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34
Linear Cryptanalysis of ReducedRound PRESENT
"... Abstract. PRESENT is a hardwareoriented block cipher suitable for resource constrained environment. In this paper we analyze PRESENT by the multidimensional linear cryptanalysis method. We claim that our attack can recover the 80bit secret key of PRESENT up to 25 rounds out of 31 rounds with aroun ..."
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Abstract. PRESENT is a hardwareoriented block cipher suitable for resource constrained environment. In this paper we analyze PRESENT by the multidimensional linear cryptanalysis method. We claim that our attack can recover the 80bit secret key of PRESENT up to 25 rounds out of 31 rounds with around 2 62.4 data complexity. Furthermore, we showed that the 26round version of PRESENT can be attacked faster than key exhaustive search with the 2 64 data complexity by an advanced key search technique. Our results are superior to all the previous attacks. We demonstrate our result by performing the linear attacks on reduced variants of PRESENT. Our results exemplify that the performance of the multidimensional linear attack is superior compared to the classical linear attack.
Multiple differential cryptanalysis: Theory and practice
 In Joux [12
"... Abstract. Differential cryptanalysis is a wellknown statistical attack on block ciphers. We present here a generalisation of this attack called multiple differential cryptanalysis. We study the data complexity, the time complexity and the success probability of such an attack and we experimentally ..."
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Abstract. Differential cryptanalysis is a wellknown statistical attack on block ciphers. We present here a generalisation of this attack called multiple differential cryptanalysis. We study the data complexity, the time complexity and the success probability of such an attack and we experimentally validate our formulas on a reduced version of PRESENT. Finally, we propose a multiple differential cryptanalysis on 18round PRESENT for both 80bit and 128bit master keys.
New Links between Differential and Linear Cryptanalysis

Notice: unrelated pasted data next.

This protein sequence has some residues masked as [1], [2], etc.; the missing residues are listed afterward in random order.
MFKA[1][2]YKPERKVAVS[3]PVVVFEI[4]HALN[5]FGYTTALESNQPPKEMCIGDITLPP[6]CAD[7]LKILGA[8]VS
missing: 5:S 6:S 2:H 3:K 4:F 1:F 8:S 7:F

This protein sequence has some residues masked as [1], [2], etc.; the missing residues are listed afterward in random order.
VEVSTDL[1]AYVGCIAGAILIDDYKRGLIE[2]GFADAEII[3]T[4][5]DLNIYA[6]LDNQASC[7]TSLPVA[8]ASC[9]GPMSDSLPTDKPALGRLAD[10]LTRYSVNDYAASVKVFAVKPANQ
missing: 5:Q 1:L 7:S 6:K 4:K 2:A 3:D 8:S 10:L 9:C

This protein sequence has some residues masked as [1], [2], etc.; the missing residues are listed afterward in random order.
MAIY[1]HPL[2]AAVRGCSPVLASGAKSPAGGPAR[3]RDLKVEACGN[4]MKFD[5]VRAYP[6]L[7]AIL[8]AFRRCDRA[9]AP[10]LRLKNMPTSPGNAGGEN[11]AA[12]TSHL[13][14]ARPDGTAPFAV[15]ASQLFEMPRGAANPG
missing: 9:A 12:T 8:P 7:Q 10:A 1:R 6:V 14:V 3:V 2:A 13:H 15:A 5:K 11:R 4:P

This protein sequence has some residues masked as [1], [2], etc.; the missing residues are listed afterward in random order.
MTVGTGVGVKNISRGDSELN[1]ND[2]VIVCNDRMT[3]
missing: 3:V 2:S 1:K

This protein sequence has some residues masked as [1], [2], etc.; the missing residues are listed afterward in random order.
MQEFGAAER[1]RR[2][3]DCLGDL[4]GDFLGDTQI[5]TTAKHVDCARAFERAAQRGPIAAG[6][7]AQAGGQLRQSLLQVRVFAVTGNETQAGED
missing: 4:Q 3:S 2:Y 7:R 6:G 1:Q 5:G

In EUROCRYPT’13, LNCS 7881
, 2013
"... Abstract. Recently, a number of relations have been established among previously known statistical attacks on block ciphers. Leander showed in 2011 that statistical saturation distinguishers are on average equivalent to multidimensional linear distinguishers. Further relations between these two typ ..."
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Abstract. Recently, a number of relations have been established among previously known statistical attacks on block ciphers. Leander showed in 2011 that statistical saturation distinguishers are on average equivalent to multidimensional linear distinguishers. Further relations between these two types of distinguishers and the integral and zerocorrelation distinguishers were established by Bogdanov et al. [6]. Knowledge about such relations is useful for classification of statistical attacks in order to determine those that give essentially complementary information about the security of block ciphers. The purpose of the work presented in this paper is to explore relations between differential and linear attacks. The mathematical link between linear and differential attacks was discovered by Chabaud and Vaudenay already in 1994, but it has never been used in practice. We will show how to use it for computing accurate estimates of truncated differential probabilities from accurate estimates of correlations of linear approximations. We demonstrate this method in practice and give the first instantiation of multiple differential cryptanalysis using the LLR statistical test on PRESENT. On a more theoretical side, we establish equivalence between a multidimensional linear distinguisher and a truncated differential distinguisher, and show that certain zerocorrelation linear distinguishers exist if and only if certain impossible differentials exist.